Choose your state

Alabama Alabama Hunting & Fishing

Connecticut Connecticut Hunting Connecticut Fishing

Delaware Delaware Hunting Delaware Fishing

Florida Florida Freshwater Fishing Florida Saltwater Fishing Florida Hunting

Georgia Georgia Hunting 40-Hour Parent/Teen Driving Guide Georgia Fishing Georgia Drivers Manual Georgia Commercial Drivers Georgia Motorcycle Manual Georgia Alcohol & Drug Awareness Program

Idaho Idaho Big Game Seasons & Rules – 2015

Illinois Illinois Hunting Regulations – 2016-2017

Indiana Indiana Hunting Indiana Fishing

Louisiana Louisiana Hunting Regulations 2015

Maine Maine Hunting Maine Fishing Maine ATV & Snowmobile

Maryland Maryland Fishing Maryland Hunting

Massachusetts Massachusetts Saltwater Fishing Massachusetts Hunting & Fishing

Michigan Michigan Fishing

Mississippi Mississippi Hunting & Fishing

Nevada Nevada Fishing Nevada Hunting Nevada Big Game Hunting Seasons & Applications

New Hampshire New Hampshire Freshwater Fishing New Hampshire Saltwater Fishing New Hampshire Hunting New Hampshire ATV & Snowmobile

New Jersey New Jersey Freshwater Fishing New Jersey Saltwater Fishing New Jersey Hunting

New Mexico New Mexico Hunting Rules & Info – 2016-2017

New York New York Hunting New York Fishing

Ohio Ohio Hunting Ohio Fishing

Oklahoma Oklahoma Hunting Oklahoma Fishing

Oregon Oregon Big Game Hunting - 2016 Oregon Fishing Oregon Big Game Hunting - 2017 Oregon Game Bird Hunting

Rhode Island Rhode Island Freshwater Fishing Rhode Island Saltwater Fishing Rhode Island Hunting

South Carolina South Carolina Hunting & Fishing

Vermont Vermont Hunting Vermont Fishing

Virginia Virginia Hunting Virginia Migratory Game Bird Hunting Virginia Fishing

Logo

Messages

Hunting Regulations Icon Indiana Hunting

Photo_Gov.Pence

“Thank you.”

That short statement sums up the appreciation I have for Indiana’s hunters and my fellow conservationists.

It’s often said that hunters were America’s first conservationists. They recognized more than a century ago that unregulated market hunting and habitat destruction were wiping out some of our nation’s most treasured wildlife species. The time had come to reverse that trend.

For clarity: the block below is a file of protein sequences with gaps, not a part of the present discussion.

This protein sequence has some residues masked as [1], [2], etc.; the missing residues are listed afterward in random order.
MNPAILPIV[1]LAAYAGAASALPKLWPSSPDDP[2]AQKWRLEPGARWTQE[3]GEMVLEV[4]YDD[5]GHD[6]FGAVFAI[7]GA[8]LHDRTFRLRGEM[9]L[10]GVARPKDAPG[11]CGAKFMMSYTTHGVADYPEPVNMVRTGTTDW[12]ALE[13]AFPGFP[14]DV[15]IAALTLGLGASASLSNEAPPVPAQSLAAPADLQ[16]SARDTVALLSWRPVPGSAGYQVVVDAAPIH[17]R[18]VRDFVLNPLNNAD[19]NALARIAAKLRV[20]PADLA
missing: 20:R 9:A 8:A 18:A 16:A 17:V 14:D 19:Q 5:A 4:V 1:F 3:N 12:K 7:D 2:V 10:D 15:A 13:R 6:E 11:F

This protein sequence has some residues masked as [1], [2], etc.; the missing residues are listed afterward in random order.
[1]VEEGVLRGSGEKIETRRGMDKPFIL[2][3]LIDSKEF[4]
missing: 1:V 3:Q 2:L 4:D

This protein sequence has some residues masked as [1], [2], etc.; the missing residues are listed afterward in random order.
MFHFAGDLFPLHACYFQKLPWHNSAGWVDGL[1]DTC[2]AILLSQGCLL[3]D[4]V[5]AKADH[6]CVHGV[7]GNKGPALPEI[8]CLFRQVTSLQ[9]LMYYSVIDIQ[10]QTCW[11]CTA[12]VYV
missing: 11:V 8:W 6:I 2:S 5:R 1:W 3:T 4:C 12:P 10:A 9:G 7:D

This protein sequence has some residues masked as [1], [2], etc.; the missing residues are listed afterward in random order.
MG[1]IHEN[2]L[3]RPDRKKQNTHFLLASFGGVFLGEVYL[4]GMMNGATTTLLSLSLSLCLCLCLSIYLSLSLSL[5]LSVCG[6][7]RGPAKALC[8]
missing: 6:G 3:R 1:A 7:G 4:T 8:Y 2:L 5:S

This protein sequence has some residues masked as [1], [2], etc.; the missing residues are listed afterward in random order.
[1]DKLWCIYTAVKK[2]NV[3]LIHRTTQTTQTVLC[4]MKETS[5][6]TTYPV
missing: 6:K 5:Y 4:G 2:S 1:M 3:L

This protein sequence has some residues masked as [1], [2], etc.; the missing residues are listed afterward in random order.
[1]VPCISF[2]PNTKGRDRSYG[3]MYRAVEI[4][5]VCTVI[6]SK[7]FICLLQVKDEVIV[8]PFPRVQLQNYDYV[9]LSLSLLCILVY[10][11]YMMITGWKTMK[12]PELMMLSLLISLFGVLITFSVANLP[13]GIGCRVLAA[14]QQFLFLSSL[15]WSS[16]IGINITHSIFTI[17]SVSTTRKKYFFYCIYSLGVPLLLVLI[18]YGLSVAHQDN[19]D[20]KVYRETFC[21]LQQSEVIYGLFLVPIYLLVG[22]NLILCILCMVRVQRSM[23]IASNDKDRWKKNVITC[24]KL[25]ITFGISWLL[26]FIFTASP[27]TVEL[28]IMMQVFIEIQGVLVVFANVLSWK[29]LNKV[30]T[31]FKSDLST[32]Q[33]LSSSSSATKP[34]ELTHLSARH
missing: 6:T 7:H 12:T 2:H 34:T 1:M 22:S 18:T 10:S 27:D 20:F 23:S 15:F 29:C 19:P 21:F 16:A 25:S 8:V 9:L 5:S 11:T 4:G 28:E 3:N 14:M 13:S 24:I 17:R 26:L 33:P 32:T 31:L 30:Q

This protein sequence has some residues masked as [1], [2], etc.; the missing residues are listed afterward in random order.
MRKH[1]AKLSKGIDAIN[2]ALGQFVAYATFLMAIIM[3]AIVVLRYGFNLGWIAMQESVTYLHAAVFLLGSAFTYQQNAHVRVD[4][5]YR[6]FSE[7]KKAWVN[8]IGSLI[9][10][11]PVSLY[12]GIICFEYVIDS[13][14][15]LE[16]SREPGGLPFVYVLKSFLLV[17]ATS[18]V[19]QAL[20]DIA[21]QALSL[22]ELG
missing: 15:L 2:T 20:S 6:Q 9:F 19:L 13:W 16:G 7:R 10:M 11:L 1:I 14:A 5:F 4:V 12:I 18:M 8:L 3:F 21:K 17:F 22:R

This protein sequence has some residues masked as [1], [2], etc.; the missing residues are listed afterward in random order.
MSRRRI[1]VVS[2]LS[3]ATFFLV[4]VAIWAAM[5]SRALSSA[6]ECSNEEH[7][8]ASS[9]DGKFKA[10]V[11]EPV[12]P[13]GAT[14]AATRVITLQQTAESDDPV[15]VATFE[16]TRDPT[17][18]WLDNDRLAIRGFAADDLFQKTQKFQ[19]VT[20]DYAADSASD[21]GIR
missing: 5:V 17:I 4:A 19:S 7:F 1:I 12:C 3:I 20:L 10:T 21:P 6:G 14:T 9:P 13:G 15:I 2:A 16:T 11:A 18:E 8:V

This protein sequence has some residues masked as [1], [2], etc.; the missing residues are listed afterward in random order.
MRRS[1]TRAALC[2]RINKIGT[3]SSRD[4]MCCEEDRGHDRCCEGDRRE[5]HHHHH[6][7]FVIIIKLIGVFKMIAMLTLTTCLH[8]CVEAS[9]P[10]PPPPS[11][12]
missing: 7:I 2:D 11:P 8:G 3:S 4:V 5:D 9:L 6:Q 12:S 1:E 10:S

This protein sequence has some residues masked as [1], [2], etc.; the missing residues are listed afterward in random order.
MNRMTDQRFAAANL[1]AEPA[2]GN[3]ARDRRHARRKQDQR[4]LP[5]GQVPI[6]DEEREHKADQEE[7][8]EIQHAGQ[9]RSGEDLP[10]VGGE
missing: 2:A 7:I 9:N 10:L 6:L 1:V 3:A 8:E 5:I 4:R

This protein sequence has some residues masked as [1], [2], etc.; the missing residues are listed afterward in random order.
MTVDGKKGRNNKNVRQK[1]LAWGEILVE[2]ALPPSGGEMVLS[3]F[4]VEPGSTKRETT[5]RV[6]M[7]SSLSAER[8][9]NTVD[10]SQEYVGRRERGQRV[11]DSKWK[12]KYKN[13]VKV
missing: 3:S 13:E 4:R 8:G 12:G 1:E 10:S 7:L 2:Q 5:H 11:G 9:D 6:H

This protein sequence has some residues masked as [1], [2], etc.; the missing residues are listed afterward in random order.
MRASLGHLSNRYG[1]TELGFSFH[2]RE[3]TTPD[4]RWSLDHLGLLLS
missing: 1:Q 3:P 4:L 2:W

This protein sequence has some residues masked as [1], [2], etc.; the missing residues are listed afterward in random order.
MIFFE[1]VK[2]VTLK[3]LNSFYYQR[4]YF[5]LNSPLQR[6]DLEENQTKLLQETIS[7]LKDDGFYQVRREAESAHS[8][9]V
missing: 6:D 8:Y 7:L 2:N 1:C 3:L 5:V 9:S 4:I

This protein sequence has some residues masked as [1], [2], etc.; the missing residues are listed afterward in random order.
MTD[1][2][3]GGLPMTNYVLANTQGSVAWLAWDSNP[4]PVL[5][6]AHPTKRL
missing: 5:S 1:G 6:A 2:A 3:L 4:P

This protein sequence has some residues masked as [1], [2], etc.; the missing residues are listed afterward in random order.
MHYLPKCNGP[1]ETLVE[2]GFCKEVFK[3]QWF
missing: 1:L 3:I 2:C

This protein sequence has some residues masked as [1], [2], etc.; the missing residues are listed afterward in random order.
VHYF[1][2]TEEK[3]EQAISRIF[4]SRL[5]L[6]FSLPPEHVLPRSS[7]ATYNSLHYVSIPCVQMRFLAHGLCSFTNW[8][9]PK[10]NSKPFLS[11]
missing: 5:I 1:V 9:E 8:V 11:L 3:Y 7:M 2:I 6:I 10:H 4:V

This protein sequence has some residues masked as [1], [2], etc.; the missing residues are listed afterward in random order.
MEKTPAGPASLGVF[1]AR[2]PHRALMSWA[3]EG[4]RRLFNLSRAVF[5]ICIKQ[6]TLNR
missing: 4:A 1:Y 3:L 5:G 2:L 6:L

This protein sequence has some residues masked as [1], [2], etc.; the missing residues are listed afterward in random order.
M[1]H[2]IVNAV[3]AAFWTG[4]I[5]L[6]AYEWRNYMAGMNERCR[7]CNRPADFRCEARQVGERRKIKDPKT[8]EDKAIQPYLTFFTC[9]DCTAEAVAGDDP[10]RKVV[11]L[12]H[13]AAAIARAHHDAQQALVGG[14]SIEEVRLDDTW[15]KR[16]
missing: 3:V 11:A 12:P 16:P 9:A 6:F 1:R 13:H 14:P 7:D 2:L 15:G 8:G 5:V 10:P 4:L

The grassroots buy-in of everyday citizens made it happen. Hundreds of small hunting and conservation clubs sprang up across Indiana out of this mutual desire to see wildlife survive and thrive. National organizations – the Izaak Walton League of America, Ducks Unlimited, National Wildlife Federation among others – soon followed. State agencies, like our own Department of Natural Resources, were created and tasked with managing the public’s natural resources.

This year, the state of Indiana celebrates its bicentennial and your Indiana State Parks are celebrating a century of showcasing and preserving our state’s natural wonders. From the establishment of our first state park — McCormick’s Creek — in the summer of 1916, the system has grown to 32 properties that host nearly 16 million visitors each year.

But it’s you, the hunter, who has supported Hoosier conservation by buying a license.

Your investment not only grants you the privilege to pursue white-tailed deer, wild turkeys, pheasants or some other game, but also supports research, programs, and our public lands. You are part of the Hoosier conservation tradition every time you buy an Indiana license.

The future of Hoosier conservation looks bright with your continued support. Thank you.

Mike Pence

State of Indiana Governor

Photo_Director.Clark

Indiana DNR’s work covers a lot of ground, but there may be no greater mission than that of land conservation.

Each of you who buy hunting, trapping or fishing licenses is a partner in that effort.

For starters, your license money can be used only for fish and wildlife conservation.

Another revenue source tied to license purchases that helps buy and manage public lands is the federal Wildlife & Sport Fish Restoration program. It’s administered by the U.S. Fish & Wildlife Service, which has shared more than $18 billion with state fish and wildlife agencies over the past 79 years.

Funding comes from a federal excise tax charged to manufacturers for the hunting, fishing and boating equipment they produce. Funds from this tax are apportioned to state fish and wildlife agencies based on a formula that calculates the area of a state and the number of certified license holders living there. The payout is about $48 per certified hunter and $9 per certified angler.

Indiana’s combined apportionment for 2016 exceeds $16.5 million.

Who benefits? Certainly hunters like you, who visit our fish and wildlife areas or other public lands open to hunting, as well as non-hunters who also have an appreciation for wildlife.

Those areas continue to grow. Check out the information on how the DNR uses your license dollars to expand land conservation in Indiana.

Cameron F. Clark

Director, Department of Natural Resources